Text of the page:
Construcción de planta de tratamiento en el distrito de Visalia para eliminar el PFOS y el PFOA, ampliar los recursos hídricos y garantizar la seguridad de los clientes

 Planta de PFOS y PFOA de VisaliaCal Water ha terminado la construcción de una instalación de tratamiento para eliminar el sulfonato de perfluorooctano (PFOS) y el ácido perfluorooctanoico (PFOA) en un pozo que se desactivó en 2016 debido a que los contaminantes llegaron a sus reservas de agua. The new treatment facility allows the utility to return the well to service, enhancing the availability of water while ensuring Visalia District customers have a reliable water supply that is safe for everyday and emergency needs.

The well is a critical supply source and provides 1.2 million gallons of water per day to customers in the southwestern portion of the Visalia distribution system. This is the first treatment plant to treat for PFOS and PFOA in the utility's Central Valley service areas.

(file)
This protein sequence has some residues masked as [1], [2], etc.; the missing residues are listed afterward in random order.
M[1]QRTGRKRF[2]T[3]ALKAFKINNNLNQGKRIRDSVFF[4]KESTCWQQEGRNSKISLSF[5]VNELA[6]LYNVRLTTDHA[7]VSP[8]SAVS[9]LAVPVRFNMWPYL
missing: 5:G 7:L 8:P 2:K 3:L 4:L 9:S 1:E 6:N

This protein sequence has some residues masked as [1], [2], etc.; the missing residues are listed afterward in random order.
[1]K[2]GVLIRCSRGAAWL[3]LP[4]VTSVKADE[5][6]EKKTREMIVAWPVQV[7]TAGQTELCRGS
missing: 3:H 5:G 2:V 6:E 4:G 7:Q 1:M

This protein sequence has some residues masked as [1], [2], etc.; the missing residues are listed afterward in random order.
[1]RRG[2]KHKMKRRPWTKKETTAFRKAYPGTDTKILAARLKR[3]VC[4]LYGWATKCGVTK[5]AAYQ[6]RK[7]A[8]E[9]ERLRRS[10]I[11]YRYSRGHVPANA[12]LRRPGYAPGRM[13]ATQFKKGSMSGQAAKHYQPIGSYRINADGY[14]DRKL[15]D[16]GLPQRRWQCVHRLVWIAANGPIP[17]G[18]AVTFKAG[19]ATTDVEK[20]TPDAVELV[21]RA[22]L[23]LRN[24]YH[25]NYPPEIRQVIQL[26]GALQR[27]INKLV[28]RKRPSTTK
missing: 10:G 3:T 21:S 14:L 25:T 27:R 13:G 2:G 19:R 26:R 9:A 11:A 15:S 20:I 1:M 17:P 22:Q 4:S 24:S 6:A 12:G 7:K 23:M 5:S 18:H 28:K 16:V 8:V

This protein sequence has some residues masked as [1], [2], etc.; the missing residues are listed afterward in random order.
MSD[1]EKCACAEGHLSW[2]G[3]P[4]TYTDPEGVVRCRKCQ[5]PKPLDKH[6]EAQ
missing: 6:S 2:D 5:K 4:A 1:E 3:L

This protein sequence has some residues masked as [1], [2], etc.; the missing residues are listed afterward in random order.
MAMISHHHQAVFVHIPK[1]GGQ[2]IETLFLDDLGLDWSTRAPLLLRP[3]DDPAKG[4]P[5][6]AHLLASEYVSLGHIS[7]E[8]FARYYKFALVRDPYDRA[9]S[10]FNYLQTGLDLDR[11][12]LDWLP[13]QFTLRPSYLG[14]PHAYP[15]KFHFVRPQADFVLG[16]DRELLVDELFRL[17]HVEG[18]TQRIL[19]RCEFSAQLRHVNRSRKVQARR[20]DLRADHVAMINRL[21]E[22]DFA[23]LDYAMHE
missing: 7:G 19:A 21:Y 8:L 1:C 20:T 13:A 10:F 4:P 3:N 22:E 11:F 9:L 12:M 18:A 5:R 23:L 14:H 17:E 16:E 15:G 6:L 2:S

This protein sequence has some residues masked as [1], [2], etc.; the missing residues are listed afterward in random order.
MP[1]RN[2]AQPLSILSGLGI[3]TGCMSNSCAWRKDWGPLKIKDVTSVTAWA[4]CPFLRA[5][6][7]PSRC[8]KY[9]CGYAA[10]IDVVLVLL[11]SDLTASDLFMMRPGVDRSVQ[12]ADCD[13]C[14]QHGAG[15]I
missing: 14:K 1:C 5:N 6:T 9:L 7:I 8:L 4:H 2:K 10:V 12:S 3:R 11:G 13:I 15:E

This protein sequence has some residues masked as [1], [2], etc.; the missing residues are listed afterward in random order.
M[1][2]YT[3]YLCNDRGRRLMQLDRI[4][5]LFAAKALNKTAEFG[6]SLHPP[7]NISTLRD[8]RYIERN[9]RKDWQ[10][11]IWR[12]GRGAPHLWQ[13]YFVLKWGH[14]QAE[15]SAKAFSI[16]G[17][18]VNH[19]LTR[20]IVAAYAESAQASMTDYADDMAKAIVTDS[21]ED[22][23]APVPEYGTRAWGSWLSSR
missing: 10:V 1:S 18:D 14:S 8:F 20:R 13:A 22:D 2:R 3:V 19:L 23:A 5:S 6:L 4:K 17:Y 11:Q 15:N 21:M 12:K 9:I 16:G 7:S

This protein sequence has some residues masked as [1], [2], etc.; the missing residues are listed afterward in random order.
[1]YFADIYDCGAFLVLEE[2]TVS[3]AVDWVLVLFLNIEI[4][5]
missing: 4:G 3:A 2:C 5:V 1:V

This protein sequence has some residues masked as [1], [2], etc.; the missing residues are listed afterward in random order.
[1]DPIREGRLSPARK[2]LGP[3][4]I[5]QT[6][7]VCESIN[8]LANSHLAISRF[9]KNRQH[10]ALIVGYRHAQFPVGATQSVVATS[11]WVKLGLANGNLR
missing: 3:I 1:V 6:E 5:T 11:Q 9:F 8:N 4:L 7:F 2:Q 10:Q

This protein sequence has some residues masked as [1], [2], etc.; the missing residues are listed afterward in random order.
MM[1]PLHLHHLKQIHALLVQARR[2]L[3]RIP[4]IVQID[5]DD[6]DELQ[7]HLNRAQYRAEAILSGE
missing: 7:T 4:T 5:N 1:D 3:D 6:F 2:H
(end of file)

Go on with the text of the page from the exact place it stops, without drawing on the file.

While there is no state or federal maximum contaminant level yet for PFOS or PFOA, Cal Water is proactively testing all of its water sources across the company. This is the only well in our Visalia system with detections above the State Water Resources Control Board, Division of Drinking Water's U.S. Environmental Protection Agency's response level in the Visalia water system.

PFOS and PFOA are manmade compounds that have been historically used to make carpets, fabrics, food paper packaging, and other materials resistant to water, grease, or stains. They are also used for firefighting at airfields and a number of industrial processes. Cal Water has filed a lawsuit to hold the manufacturers of the compounds responsible and prevent its customers from having to bear the costs of treatment.

"Protecting our customers' health and safety is our highest priority. We have a rigorous water quality assurance program that ensures the water we deliver to customers complies with all standards set by public health experts," Interim District Manager Steve Johnson said. "But, in this case and with the absence of a Maximum Contaminant Level (MCL), we proactively tested all of our water supply sources in service for PFOA and PFOS because it was the right thing to do. We wanted to take action if it was needed to safeguard customers. With the completion of this treatment plant, we are pleased to be able to turn this critical water source back on to ensure we could meet all of our customers' and firefighters' needs."